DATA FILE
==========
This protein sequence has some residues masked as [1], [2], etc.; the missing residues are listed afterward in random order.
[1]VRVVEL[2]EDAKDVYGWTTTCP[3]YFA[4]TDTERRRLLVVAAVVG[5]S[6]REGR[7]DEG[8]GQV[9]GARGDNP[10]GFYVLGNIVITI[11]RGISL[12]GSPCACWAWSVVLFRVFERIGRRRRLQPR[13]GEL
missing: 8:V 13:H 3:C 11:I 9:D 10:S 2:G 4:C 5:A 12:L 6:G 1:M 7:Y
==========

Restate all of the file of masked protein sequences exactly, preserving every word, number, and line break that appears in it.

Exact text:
This protein sequence has some residues masked as [1], [2], etc.; the missing residues are listed afterward in random order.
[1]VRVVEL[2]EDAKDVYGWTTTCP[3]YFA[4]TDTERRRLLVVAAVVG[5]S[6]REGR[7]DEG[8]GQV[9]GARGDNP[10]GFYVLGNIVITI[11]RGISL[12]GSPCACWAWSVVLFRVFERIGRRRRLQPR[13]GEL
missing: 8:V 13:H 3:C 11:I 9:D 10:S 2:G 4:C 5:A 12:L 6:G 1:M 7:Y